Where to begin?
Let's talk taxes. The problems for Tom Daschle apparently grew exponentially today. He wasn't helped by the editorial in the New York Times calling for him to withdraw. Turns out that the man who was supposed to fix the nation's broken health care system as Secretary of Health and Human Services couldn't get his own taxes right. He failed to report consulting fees, failed to report as income the use of a car and driver, and only a month ago did he pay $140,000 in back taxes and interest.
On the heels of the tax lapses of the Secretary of the Treasury - he was approved anyway - this was just one lapse too many for the new White House. Daschle, once the Senate Majority Leader, was losing support among his former colleagues.
President Obama said he accepted the withdrawal with regret, but it's hard to imagine the new president didn't push Mr. Daschle out the door, or at least give him a nudge.
Then the president's pick as Chief Performance Officer, to examine how departments are faring, withdrew her name because she owed less than $1,000 in back taxes, penalties and interest for household help. Not much money, to be sure, in the scope of things, but enough so that there's a lien on her property. And so, also today, Nancy Killefer, another supposedly well-qualified person, is now gone.
The bigger question is what's wrong with the Obama vetting process that these problems aren't getting uncovered earlier? And what does it say for the president's supposed commitment to ethics in government? Is he being undermined by his own operatives?
Meanwhile, there's controversy about another Obama appointment -- or at least the process.
New Hampshire's U.S. Senator Judd Gregg, a Republican, is the pick to become the new Commerce Secretary. (Mr. Obama's second go-round to fill that job; New Mexico Gov. Bill Richardson had to withdraw because of an investigation into his finances.)
The problem is that there was a backroom agreement with New Hampshire's Democratic governor to appoint a Republican to replace Gregg, so there wouldn't be a Democratic super-majority in the Senate.
If you're holding your nose right now, that's the proper reaction.
This deal stinks.
But what stinks more is that governors appoint vacated U.S. Senate seats. We've seen so many examples of this this year - the governor of Illinois tries to sell Barack Obama's Senate seat, or at least he's accused of that; the governor of New York goes through an excruciatingly embarrassing process of selecting Hillary Clinton's replacement; and now the governor of New Hampshire agrees to appoint a member of the opposition party to fill that state's Senate vacancy.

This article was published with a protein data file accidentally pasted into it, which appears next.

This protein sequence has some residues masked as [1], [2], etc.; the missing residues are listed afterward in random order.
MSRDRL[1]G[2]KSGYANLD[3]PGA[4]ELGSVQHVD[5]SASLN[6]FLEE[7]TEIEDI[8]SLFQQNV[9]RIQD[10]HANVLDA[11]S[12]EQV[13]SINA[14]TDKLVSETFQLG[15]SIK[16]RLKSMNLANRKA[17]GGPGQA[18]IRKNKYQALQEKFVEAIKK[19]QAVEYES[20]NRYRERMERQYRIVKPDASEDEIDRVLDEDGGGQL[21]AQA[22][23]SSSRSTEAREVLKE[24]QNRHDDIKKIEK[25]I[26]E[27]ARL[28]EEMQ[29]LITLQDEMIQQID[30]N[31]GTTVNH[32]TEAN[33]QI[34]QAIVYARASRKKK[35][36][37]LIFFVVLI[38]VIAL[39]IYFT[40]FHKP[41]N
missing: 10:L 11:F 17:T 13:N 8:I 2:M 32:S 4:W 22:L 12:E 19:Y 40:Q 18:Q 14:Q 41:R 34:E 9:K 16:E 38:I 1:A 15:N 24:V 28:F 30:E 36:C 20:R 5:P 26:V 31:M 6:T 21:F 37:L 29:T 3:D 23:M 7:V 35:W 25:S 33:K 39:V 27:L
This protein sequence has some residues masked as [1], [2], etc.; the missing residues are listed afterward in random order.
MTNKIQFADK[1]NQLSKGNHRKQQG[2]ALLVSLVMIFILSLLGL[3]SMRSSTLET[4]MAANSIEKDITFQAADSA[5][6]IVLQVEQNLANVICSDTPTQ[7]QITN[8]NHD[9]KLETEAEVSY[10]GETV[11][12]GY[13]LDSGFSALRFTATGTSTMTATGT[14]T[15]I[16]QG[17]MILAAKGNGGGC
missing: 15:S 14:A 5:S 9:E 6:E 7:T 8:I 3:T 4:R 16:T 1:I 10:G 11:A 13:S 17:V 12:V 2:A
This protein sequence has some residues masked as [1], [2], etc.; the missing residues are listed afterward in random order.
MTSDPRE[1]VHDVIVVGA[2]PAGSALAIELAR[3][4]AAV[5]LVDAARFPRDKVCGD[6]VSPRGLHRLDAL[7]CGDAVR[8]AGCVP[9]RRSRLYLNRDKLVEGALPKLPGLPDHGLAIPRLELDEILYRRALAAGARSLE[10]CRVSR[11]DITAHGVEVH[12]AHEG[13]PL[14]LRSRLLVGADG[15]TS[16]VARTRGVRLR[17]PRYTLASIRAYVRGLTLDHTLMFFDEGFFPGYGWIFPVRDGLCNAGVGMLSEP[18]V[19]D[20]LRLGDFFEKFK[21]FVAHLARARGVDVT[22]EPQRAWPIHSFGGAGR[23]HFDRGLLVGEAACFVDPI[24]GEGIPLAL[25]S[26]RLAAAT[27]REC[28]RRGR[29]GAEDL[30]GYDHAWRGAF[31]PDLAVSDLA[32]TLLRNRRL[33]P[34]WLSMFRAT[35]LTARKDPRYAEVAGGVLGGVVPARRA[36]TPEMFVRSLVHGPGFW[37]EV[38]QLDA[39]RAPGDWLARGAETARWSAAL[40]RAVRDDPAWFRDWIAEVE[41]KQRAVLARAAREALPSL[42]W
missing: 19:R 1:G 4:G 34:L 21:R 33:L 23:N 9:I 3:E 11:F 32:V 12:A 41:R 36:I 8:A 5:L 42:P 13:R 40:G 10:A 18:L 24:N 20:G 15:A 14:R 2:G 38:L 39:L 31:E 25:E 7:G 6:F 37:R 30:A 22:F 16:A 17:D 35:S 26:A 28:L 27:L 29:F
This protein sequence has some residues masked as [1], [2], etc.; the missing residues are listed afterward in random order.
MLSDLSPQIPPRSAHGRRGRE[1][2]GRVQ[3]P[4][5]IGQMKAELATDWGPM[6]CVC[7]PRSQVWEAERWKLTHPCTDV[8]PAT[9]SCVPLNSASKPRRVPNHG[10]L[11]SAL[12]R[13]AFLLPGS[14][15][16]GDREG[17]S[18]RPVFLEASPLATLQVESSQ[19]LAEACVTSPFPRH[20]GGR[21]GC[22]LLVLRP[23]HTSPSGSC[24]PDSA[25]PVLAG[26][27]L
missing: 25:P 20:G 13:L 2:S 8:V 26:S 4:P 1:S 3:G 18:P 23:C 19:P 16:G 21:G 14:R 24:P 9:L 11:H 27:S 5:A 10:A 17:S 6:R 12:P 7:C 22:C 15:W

Is it time we mandated special elections to fill vacated U.S. Senate seats? There are many who think it is. It is, in many ways, a slap at democracy when special elections aren't used to fill these seats.
We'll have the latest on the less-than-smooth transition for the Obama Administration, tonight at 11.
Oh, and I nearly forgot to mention the shenanigans of Wells Fargo, which scarfed up $25 billion in bailout money. The bank is planning a series of corporate junkets to Las Vegas casinos this month. Wells Fargo has booked a dozen nights at two fancy Vegas hotels -- part of an annual conference for its top mortgage officers.
What they do with their money is their business. What they do with our money is our business. It's just wrong.
We'll also have the latest on the snow storm that's hitting the tri-state today and tonight. Heavier to the east, and so Long Island is expected to get up to six inches. Lee Goldberg is tracking the storm for us tonight.
We'll also have any breaking news of the night, plus Marvell Scott (in for Scott Clark) with the night's sports. I hope you can join Liz Cho and me, tonight at 11.